(CNN) -- This may be the last time Los Angeles Lakers forward Ron Artest will answer to that name.
The NBA star, who is known for his defense and unpredictable behavior, will now be known by a different name.
On Friday, the basketball player formerly known as Ron Artest will officially become Metta World Peace, his publicist says.
"Metta is his official first name; which in the Buddhist tradition means loving-kindness and friendliness toward others and his last name is World Peace," his publicist said.
The basketball star is scheduled to be at the Los Angeles County Superior Court at 8:30 a.m. (11:30 a.m. ET) where he will officially become Mr. World Peace.
Artest (World Peace) joins a fraternity of sports stars who have changed their names.
Kareem Abdul-Jabaar and Ahmad Rashad changed their names for religious reasons. Chad Ochocinco changed his name because .... maybe he likes incorrect Spanish versions of his jersey number?
Artest's (World Peace's) reason for changing his name seems similar to the reason that former NBA player Lloyd Bernard Free changed his name to World B. Free in the 80s.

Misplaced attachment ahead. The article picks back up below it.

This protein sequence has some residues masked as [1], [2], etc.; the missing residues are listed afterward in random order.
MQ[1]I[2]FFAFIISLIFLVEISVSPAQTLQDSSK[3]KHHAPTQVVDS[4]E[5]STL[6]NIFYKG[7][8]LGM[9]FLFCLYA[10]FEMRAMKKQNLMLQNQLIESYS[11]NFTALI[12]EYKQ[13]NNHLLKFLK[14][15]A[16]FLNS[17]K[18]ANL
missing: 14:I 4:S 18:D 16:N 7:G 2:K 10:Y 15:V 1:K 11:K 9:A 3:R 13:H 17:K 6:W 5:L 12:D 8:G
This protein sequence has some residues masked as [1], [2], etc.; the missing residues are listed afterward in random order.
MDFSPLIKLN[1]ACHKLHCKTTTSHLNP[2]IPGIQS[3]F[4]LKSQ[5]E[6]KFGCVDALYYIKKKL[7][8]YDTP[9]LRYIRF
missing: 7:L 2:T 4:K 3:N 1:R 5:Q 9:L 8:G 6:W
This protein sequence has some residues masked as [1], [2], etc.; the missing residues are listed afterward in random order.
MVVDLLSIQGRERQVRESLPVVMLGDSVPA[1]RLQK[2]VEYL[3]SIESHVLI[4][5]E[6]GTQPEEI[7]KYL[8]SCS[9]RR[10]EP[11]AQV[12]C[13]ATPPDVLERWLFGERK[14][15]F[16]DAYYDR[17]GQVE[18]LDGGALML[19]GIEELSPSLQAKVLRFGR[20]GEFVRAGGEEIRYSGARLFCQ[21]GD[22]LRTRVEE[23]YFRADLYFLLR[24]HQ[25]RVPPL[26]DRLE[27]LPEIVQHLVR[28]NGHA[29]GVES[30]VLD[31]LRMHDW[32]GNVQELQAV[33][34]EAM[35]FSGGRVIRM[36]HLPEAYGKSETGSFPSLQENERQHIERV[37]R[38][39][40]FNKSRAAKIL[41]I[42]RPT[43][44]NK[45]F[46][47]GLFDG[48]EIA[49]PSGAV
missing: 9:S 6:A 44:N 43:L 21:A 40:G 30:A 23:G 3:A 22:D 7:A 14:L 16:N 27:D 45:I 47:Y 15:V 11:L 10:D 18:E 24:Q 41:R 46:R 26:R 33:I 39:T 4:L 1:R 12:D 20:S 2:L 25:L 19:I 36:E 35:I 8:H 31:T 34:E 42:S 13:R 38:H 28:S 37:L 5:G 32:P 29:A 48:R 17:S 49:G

"Ron Artest, (World Peace) has contemplated the name change for years and always knew that he wanted his last name to be World Peace but it took many years of research and soul searching to find a first name that was both personally meaningful and inspirational," his publicist said.
Artest (World Peace) first announced that he was seeking the name change in the summer. At that time, some said seeing the name World Peace on the back of his jersey would be ironic given that he is known for thrashing fans in an infamous 2004 brawl during a game against the Detroit Pistons at The Palace of Auburn Hills.
Artest (World Peace) was suspended a record-setting 86 games for jumping into stands and punching fans during that incident when he played for the Indiana Pacers.
But the new name may speak to his new reformed image. In recent years, Artest (World Peace) has shed his bad boy image and is more known for his basketball skills and his random acts of kindness.
Recently, he raffled off his 2010 NBA Championship ring to help youngsters with mental illnesses and he won the NBA's citizenship award for his philanthropy in that field.
He will also be in the upcoming season of "Dancing With the Stars."
CNN's Alan Duke and Eliot C. McLaughlin contributed to this report.